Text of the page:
Ever since the invention of colour television humans have been aware of the wonderful spectrum of colours available in our world. Today we’re going to discover how we interpret colours and how cool our eyes are for doing all this stuff without even charging us.
How did the eye evolve?
The evolution of the eye is deceptively simple and will all deceptively simple things we’ll begin by having you imagine you’re a bacterium.
If you’re a light-sensitive single celled organism you can tell if you are in light or if you aren’t. Good on you. Way to exist, buddy.
But here comes your great, great grandchild making you look like a chump ‘cause she’s got two light-sensitive cells. That means not only does she know when she’s in light, but she can tell which direction light is coming from. Sure makes you look like a piece of shit.
With each new cell comes an increase in resolution until eventually, many generations later, you’ll have a series of cells set up in an arc shape. Why an arc? As it turns out, the arc shape is perfect for understanding which direction light is coming from. If light hits the top of your arc but not the bottom you know that light is coming from in front and underneath you, aiming up. Aren’t you a clever collection of cells?
This is of course a very simplified method of explaining the evolution of the eye. A more complex one might one day exist in its own blog post, time permitting.
Why do we see colours?
This is a cool bit of evolution.
What we refer to as the ‘visible spectrum’ only forms a tiny portion of the electromagnetic spectrum. (That is, about 400 nanometre wavelengths to 700 nanometre wavelengths). Despite how small this range is, the vast majority of organisms only see in this spectrum.
This is because like Jaws, Godzilla and James Bond at the beach in Casino Royale at some point we triumphantly emerged from the water.
You see, water blocks out all but two small segments of the electromagnetic spectrum, one of these being visible light. Then, when we emerged from the water there was no evolutionary pressure requiring us to adapt to being able to see the other wavelengths, so we didn’t.
Isn’t that cool?
How do we see colours?
To understand how we see colours we must first understand what exactly a photoreceptor is, what a photoreceptor does and whether or not a photoreceptor should be doing that thing.
Breaking it down, a photoreceptor is a type of neuron which can take in energy (in this case, light) and convert it into a biological signal that can be processed by your brain. We’re okay with that?
There are two kinds of photoreceptor cells in the human eye: rods and cones. This means you have all the fixings for a basic limbo competition all within your retina.
Rod cells are almost entirely responsible for night vision, giving them a cool Splinter Cell edge. They’re cylindrical in shape and located on the outer edges of your retina. Go on, take one out and have a look. I’ll wait.
Rod Cells are the most sensitive form of photoreceptor cells. In 1998 D.A. Baylor discovered that rod cells will respond even to a single photon of light. Rod cells are sensitive enough that they really ‘get’ the music of Elliot Smith.
However, rod cells are not responsible for colour. In fact, rod cells only see in black and white. You can try this out for yourself. Next time the moon’s out and there’s only dim light have a look around and pay attention to what you’re seeing. You will only see in black and white.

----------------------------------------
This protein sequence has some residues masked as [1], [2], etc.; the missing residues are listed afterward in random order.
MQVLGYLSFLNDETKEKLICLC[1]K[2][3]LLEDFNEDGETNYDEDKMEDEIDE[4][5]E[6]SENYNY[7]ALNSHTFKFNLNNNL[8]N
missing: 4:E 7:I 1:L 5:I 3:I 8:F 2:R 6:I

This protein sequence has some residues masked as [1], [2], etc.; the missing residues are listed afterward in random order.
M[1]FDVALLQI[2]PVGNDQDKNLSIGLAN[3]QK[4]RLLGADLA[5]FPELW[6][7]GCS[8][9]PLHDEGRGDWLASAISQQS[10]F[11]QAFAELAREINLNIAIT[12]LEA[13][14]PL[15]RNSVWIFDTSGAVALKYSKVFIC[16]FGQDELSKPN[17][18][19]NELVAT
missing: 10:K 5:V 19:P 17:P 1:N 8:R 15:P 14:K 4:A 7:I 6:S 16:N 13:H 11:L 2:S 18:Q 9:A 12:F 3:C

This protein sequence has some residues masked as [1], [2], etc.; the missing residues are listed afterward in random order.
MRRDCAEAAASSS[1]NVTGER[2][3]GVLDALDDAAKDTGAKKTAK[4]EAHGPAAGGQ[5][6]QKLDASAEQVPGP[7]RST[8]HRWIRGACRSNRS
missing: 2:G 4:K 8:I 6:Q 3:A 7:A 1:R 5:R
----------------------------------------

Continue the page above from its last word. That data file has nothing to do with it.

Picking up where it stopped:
Colour comes from the other type of photoreceptor cell, the cone cell. Not to be confused with the Coneheads.
On average you have about 4.5 million of these little Dan Ackroyds in your head. Cones aren’t nearly as sensitive to light as rod cones but they do allow for the perception of colours so don’t feel bad for them.
Dogs only have about 20% of the photoreceptive cones that humans have. This means that, while it isn’t true that dogs can only see in black and white, they actually see it in blue, yellow and grey. This means that Airbud simply would not be an effective team player as he’d have a difficult time discerning the hoop from the backboard and possibly even one team from the other. What an incorrect and excellent movie.
So, how do these dog enabling cones work?
Your brain contains three different cones, sexily named S, M and L. These cones are particularly sensitive to blue, green and red wavelengths of light. This is called trichromatic colour theory.
We can see how these light cones interact through this fun-time supergraph!
The incoming light strikes the cone-like portion of the cell, filtering the light with different wavelengths along different ‘response curves’. This allows for transmission of information such as wavelength and intensity which can then be interpreted by your pretty excellent brain.
And all of a sudden everything is absurdly colourful!
BONUS: So, what is blinking and why do we do that?
The specific purpose of blinking is to moisten the cornea. When your eyelids close, a salty secretion comes from your tear duct and moistens the exposed portion of the eye. Technically speaking, this is pretty gross.
But here’s the rub: You blink more often than necessary just to moisten the cornea
As discussed in an episode of Radiolab entitled Blink, some researchers are arguing that blinking can be considered a form of punctuation of thought. When processing information you tend to blink less, so when watching a film if there’s a pause on a shot of, say, an empty alleyway – you are more likely to blink in preparation of new information. The interesting part is – a significant portion of the movie theatre be blinking with you, all at the same time.
Imagine the sound that would make. Like an octopus stuck on a tiled floor. Never stop imagining that.
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